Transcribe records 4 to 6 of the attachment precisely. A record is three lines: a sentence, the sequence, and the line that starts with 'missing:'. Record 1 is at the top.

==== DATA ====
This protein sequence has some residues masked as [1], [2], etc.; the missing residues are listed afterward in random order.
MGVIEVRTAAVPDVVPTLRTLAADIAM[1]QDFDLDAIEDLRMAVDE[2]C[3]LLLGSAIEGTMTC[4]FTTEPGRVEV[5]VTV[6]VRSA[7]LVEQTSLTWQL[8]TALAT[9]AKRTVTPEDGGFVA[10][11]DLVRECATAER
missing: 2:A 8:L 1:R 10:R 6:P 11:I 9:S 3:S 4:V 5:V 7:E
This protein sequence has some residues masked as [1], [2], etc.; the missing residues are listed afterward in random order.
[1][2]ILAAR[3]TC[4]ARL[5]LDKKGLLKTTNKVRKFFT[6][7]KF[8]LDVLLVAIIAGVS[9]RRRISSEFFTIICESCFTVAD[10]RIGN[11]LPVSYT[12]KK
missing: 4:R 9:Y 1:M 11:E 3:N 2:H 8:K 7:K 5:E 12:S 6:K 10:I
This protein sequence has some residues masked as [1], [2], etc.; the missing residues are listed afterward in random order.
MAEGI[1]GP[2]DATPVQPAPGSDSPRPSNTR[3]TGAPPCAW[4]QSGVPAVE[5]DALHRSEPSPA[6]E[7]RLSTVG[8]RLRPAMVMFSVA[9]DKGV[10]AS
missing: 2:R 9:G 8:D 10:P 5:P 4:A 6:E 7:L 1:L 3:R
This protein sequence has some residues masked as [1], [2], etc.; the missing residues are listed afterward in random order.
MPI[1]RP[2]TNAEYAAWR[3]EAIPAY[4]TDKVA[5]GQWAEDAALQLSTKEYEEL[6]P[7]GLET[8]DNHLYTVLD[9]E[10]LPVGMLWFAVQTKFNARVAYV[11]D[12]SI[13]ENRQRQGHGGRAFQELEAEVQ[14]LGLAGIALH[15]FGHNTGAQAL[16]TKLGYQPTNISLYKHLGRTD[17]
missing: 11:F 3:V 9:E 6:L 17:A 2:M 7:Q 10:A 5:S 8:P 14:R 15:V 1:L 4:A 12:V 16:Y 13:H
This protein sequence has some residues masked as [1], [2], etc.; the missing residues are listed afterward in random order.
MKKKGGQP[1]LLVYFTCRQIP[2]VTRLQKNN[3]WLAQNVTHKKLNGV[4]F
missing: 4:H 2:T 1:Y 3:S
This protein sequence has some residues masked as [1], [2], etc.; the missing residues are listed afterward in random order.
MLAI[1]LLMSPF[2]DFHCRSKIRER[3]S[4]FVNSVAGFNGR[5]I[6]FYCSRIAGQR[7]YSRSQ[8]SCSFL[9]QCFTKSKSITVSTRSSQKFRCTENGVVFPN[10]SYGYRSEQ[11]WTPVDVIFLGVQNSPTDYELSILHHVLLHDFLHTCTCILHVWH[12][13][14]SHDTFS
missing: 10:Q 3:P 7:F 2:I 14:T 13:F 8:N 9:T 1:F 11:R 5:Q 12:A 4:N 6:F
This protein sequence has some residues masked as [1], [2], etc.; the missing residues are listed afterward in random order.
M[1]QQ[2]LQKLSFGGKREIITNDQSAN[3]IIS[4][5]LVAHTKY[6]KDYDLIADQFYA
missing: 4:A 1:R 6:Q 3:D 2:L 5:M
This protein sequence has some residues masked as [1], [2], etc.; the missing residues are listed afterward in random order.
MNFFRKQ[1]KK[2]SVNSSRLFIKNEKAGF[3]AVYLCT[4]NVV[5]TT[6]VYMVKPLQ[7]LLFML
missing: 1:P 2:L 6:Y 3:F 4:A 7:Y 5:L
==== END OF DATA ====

This protein sequence has some residues masked as [1], [2], etc.; the missing residues are listed afterward in random order.
MPI[1]RP[2]TNAEYAAWR[3]EAIPAY[4]TDKVA[5]GQWAEDAALQLSTKEYEEL[6]P[7]GLET[8]DNHLYTVLD[9]E[10]LPVGMLWFAVQTKFNARVAYV[11]D[12]SI[13]ENRQRQGHGGRAFQELEAEVQ[14]LGLAGIALH[15]FGHNTGAQAL[16]TKLGYQPTNISLYKHLGRTD[17]
missing: 11:F 3:V 9:E 6:L 17:A 2:M 7:Q 10:A 5:S 8:P 14:R 15:V 1:L 4:A 12:V 16:Y 13:H
This protein sequence has some residues masked as [1], [2], etc.; the missing residues are listed afterward in random order.
MKKKGGQP[1]LLVYFTCRQIP[2]VTRLQKNN[3]WLAQNVTHKKLNGV[4]F
missing: 4:H 2:T 1:Y 3:S
This protein sequence has some residues masked as [1], [2], etc.; the missing residues are listed afterward in random order.
MLAI[1]LLMSPF[2]DFHCRSKIRER[3]S[4]FVNSVAGFNGR[5]I[6]FYCSRIAGQR[7]YSRSQ[8]SCSFL[9]QCFTKSKSITVSTRSSQKFRCTENGVVFPN[10]SYGYRSEQ[11]WTPVDVIFLGVQNSPTDYELSILHHVLLHDFLHTCTCILHVWH[12][13][14]SHDTFS
missing: 10:Q 3:P 7:F 2:I 14:T 13:F 8:N 9:T 1:F 11:R 5:Q 12:A 4:N 6:F